5. Packed Trains and Buses

Commuters who take the subways every day will know this pain all too well. Train compartments are not designed for personal space. They have seats, they have standing room, and at rush hour in big cities, they are filled to the brim with people trying to get to work, or get home. It's bad enough when you have to sit next to someone who is a chatterbox, but when you're standing elbow-to-elbow with a bunch of complete strangers, the anxiety can increase tenfold.

These situations are definitely best handled with either reading material (a phone, paper, puzzle book) or music and headphones. If you are in your own world, people are less likely to try and start any kind of conversation with you. And of course, try and avoid eye contact; especially with those people who seem eager to chat your ear off.

6. Surprise Parties

Introverts often have to attend social functions, there's just no getting around them. But, with enough time to prepare for the event, it's something that can be dealt with. A surprise party eliminates that buffer, and throws a big social event at someone who may not be mentally ready to be there.

Whether it's a birthday, a baby shower, a retirement, or anything else, these events put the introvert at the center of the gathering. The spotlight is on them, and they want to duck inside their shell and crawl away. If you are an introvert, you may want to drop hints that you really don't like surprises; especially surprise parties. If one is suddenly thrust upon you, take some deep breaths, smile, and try and find just a few people to focus on, instead of the whole crowd.

7. The Open Plan Office

So technically, this may not be a social situation like the others, but let's not beat around the bush… it forces introverts to be more social, regardless of how they feel about it. The basic issue is a lack of privacy. Introverts do not want to live their lives in public. They don't want to make calls in front of other people. They don't want to be seen doing their jobs, especially if the open plan makes it very easy to interrupt them with idle chit-chat.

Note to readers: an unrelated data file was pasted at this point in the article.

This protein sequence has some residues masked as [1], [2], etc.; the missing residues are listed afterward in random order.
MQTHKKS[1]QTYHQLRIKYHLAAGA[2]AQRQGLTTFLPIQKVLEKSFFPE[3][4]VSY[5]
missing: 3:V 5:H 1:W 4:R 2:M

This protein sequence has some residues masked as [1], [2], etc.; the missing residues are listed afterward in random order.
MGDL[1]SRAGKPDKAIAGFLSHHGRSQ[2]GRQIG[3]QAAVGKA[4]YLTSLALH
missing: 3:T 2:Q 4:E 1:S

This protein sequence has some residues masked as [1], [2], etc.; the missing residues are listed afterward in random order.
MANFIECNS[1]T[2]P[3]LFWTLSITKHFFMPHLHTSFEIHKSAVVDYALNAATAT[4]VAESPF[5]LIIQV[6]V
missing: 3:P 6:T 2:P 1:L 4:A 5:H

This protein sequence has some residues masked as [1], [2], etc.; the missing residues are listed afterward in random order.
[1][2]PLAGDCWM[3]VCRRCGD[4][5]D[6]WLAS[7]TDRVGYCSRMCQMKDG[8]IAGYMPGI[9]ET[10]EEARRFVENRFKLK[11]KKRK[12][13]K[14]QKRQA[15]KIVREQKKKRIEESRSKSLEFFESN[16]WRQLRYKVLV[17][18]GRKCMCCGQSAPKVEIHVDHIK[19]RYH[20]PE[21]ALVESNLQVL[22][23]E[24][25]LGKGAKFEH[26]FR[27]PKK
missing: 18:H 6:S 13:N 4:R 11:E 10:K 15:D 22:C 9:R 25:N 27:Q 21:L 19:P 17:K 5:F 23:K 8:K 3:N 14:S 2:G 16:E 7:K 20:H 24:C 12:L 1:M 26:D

If you are an introvert in an open plan office, you need to find ways to get the personal time you need. Don't eat lunch at your desk; instead, find a way to take a walk or go somewhere else. Wear headphones if you can, or even ear defenders, to block out noise and create your own space. And find creative ways to build a more private area for yourself, even if it's in the way you position your computer or the furniture.

What social situations are tough for you? How do you get through them?

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Guest's picture
IBikeNYC

Even for a woman:

#3 = Standing there with, uh, "IT" in one's hands.

Guest's picture
Guest

This is more to do with phobias not introversion. I'm an introvert and I have no problem with any of these. Please research before publishing. Thx

Guest's picture
Not shy introvert

I second what the other guest said. I'm an introvert. It is not synonymous with shy. I'm fully capable and comfortable interacting with people in all the situations described, I just don't enjoy doing it all the time and can sometimes find it tedious or draining.

Guest's picture
RustBeltRick

Number 7 is the only one that bothers me. Public speaking is pretty easy for some introverts, like myself; we don't mind it because we are in control of the situation, so its less nerve-wracking than a one-on-one meeting with someone new. And as someone else said, these seem more like phobias than anything else.

Guest's picture
Guest

I remember the open office situation, about 20 people. When I'd ask my supervisor a question, 6 people would answer. The desks were very close, sometimes I'd think of something, briefly, which would elicit a quick smile from me. The woman across from me (three feet away) would say "Ah, what are you thinking of, I saw that smile!" She'd go on and on. She was always watching me because, working, we were facing each other and not one twitch escaped her attention. Finally, the office got partitions, which was a relief!